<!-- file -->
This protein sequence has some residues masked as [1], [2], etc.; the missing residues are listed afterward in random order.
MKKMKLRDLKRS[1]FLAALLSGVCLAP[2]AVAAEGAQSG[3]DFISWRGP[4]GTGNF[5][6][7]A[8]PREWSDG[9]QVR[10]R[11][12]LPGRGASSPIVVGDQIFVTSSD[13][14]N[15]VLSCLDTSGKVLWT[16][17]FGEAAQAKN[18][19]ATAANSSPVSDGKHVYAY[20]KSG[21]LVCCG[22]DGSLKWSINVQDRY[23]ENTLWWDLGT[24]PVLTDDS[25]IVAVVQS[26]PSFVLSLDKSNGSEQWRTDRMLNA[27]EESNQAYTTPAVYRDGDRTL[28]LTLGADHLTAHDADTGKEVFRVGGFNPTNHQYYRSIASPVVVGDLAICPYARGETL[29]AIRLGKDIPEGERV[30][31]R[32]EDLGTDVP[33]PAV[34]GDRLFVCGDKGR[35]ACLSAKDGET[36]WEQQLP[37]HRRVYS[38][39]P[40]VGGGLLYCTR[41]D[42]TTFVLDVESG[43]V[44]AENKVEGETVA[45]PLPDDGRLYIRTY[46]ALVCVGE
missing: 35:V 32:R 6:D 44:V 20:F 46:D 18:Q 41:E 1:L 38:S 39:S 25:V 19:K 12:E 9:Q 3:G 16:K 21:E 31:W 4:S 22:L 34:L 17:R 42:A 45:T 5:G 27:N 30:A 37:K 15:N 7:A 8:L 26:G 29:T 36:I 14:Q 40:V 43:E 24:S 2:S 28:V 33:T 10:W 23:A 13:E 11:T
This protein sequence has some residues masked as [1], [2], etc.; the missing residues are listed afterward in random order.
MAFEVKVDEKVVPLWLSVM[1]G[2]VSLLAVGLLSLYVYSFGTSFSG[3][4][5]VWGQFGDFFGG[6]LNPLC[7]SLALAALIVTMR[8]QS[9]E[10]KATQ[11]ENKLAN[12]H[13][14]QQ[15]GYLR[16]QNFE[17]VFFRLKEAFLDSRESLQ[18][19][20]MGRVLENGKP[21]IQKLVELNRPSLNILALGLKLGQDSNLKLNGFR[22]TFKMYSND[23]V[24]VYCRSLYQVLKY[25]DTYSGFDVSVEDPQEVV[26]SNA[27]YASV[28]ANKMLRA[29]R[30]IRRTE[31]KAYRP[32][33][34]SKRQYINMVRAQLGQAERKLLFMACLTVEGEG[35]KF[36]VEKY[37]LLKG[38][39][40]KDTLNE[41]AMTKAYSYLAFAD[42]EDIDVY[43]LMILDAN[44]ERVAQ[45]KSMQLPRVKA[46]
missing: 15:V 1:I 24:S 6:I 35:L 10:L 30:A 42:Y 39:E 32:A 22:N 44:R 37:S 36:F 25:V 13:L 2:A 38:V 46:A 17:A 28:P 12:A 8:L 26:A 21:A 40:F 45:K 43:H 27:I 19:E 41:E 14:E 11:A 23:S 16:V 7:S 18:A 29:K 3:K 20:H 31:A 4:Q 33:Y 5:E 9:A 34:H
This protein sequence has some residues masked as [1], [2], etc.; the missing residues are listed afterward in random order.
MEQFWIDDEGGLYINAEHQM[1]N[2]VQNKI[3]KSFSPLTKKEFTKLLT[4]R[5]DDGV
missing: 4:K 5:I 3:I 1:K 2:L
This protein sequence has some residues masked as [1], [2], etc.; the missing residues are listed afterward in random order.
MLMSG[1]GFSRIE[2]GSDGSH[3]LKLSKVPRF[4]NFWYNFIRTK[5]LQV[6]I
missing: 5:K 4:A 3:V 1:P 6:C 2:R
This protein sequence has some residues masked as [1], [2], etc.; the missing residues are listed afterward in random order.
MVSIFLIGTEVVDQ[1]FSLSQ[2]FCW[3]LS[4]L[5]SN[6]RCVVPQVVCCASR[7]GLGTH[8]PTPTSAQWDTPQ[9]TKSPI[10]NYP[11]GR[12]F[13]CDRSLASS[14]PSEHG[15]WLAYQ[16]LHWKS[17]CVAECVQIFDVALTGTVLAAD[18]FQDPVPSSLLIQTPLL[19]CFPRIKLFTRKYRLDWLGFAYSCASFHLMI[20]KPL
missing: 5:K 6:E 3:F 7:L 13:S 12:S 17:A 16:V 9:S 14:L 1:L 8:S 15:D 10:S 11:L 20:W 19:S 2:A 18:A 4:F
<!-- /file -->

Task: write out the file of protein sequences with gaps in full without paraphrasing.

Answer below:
This protein sequence has some residues masked as [1], [2], etc.; the missing residues are listed afterward in random order.
MKKMKLRDLKRS[1]FLAALLSGVCLAP[2]AVAAEGAQSG[3]DFISWRGP[4]GTGNF[5][6][7]A[8]PREWSDG[9]QVR[10]R[11][12]LPGRGASSPIVVGDQIFVTSSD[13][14]N[15]VLSCLDTSGKVLWT[16][17]FGEAAQAKN[18][19]ATAANSSPVSDGKHVYAY[20]KSG[21]LVCCG[22]DGSLKWSINVQDRY[23]ENTLWWDLGT[24]PVLTDDS[25]IVAVVQS[26]PSFVLSLDKSNGSEQWRTDRMLNA[27]EESNQAYTTPAVYRDGDRTL[28]LTLGADHLTAHDADTGKEVFRVGGFNPTNHQYYRSIASPVVVGDLAICPYARGETL[29]AIRLGKDIPEGERV[30][31]R[32]EDLGTDVP[33]PAV[34]GDRLFVCGDKGR[35]ACLSAKDGET[36]WEQQLP[37]HRRVYS[38][39]P[40]VGGGLLYCTR[41]D[42]TTFVLDVESG[43]V[44]AENKVEGETVA[45]PLPDDGRLYIRTY[46]ALVCVGE
missing: 35:V 32:R 6:D 44:V 20:F 46:D 18:Q 41:E 1:L 38:S 39:S 25:V 19:K 12:E 9:Q 3:G 16:K 21:E 31:W 4:S 22:L 34:L 17:R 42:A 45:T 5:G 27:N 30:A 37:K 15:N 7:A 8:L 26:G 29:T 36:I 14:Q 40:V 43:E 24:S 2:S 28:V 33:T 10:W 23:A 13:E 11:T
This protein sequence has some residues masked as [1], [2], etc.; the missing residues are listed afterward in random order.
MAFEVKVDEKVVPLWLSVM[1]G[2]VSLLAVGLLSLYVYSFGTSFSG[3][4][5]VWGQFGDFFGG[6]LNPLC[7]SLALAALIVTMR[8]QS[9]E[10]KATQ[11]ENKLAN[12]H[13][14]QQ[15]GYLR[16]QNFE[17]VFFRLKEAFLDSRESLQ[18][19][20]MGRVLENGKP[21]IQKLVELNRPSLNILALGLKLGQDSNLKLNGFR[22]TFKMYSND[23]V[24]VYCRSLYQVLKY[25]DTYSGFDVSVEDPQEVV[26]SNA[27]YASV[28]ANKMLRA[29]R[30]IRRTE[31]KAYRP[32][33][34]SKRQYINMVRAQLGQAERKLLFMACLTVEGEG[35]KF[36]VEKY[37]LLKG[38][39][40]KDTLNE[41]AMTKAYSYLAFAD[42]EDIDVY[43]LMILDAN[44]ERVAQ[45]KSMQLPRVKA[46]
missing: 15:V 1:I 24:S 6:I 35:L 10:L 30:A 42:Y 39:E 32:A 22:N 44:R 37:S 36:F 25:V 13:L 2:A 38:V 46:A 17:A 28:P 12:A 8:L 26:A 21:A 40:F 45:K 43:H 27:I 19:E 41:E 14:E 11:A 23:S 16:V 7:S 18:A 29:K 3:K 20:H 31:A 4:Q 33:Y 5:E 9:A 34:H
This protein sequence has some residues masked as [1], [2], etc.; the missing residues are listed afterward in random order.
MEQFWIDDEGGLYINAEHQM[1]N[2]VQNKI[3]KSFSPLTKKEFTKLLT[4]R[5]DDGV
missing: 4:K 5:I 3:I 1:K 2:L
This protein sequence has some residues masked as [1], [2], etc.; the missing residues are listed afterward in random order.
MLMSG[1]GFSRIE[2]GSDGSH[3]LKLSKVPRF[4]NFWYNFIRTK[5]LQV[6]I
missing: 5:K 4:A 3:V 1:P 6:C 2:R
This protein sequence has some residues masked as [1], [2], etc.; the missing residues are listed afterward in random order.
MVSIFLIGTEVVDQ[1]FSLSQ[2]FCW[3]LS[4]L[5]SN[6]RCVVPQVVCCASR[7]GLGTH[8]PTPTSAQWDTPQ[9]TKSPI[10]NYP[11]GR[12]F[13]CDRSLASS[14]PSEHG[15]WLAYQ[16]LHWKS[17]CVAECVQIFDVALTGTVLAAD[18]FQDPVPSSLLIQTPLL[19]CFPRIKLFTRKYRLDWLGFAYSCASFHLMI[20]KPL
missing: 5:K 6:E 3:F 7:L 13:S 12:S 17:A 16:V 9:S 14:L 1:L 8:S 15:D 10:S 11:L 20:W 19:S 2:A 18:A 4:F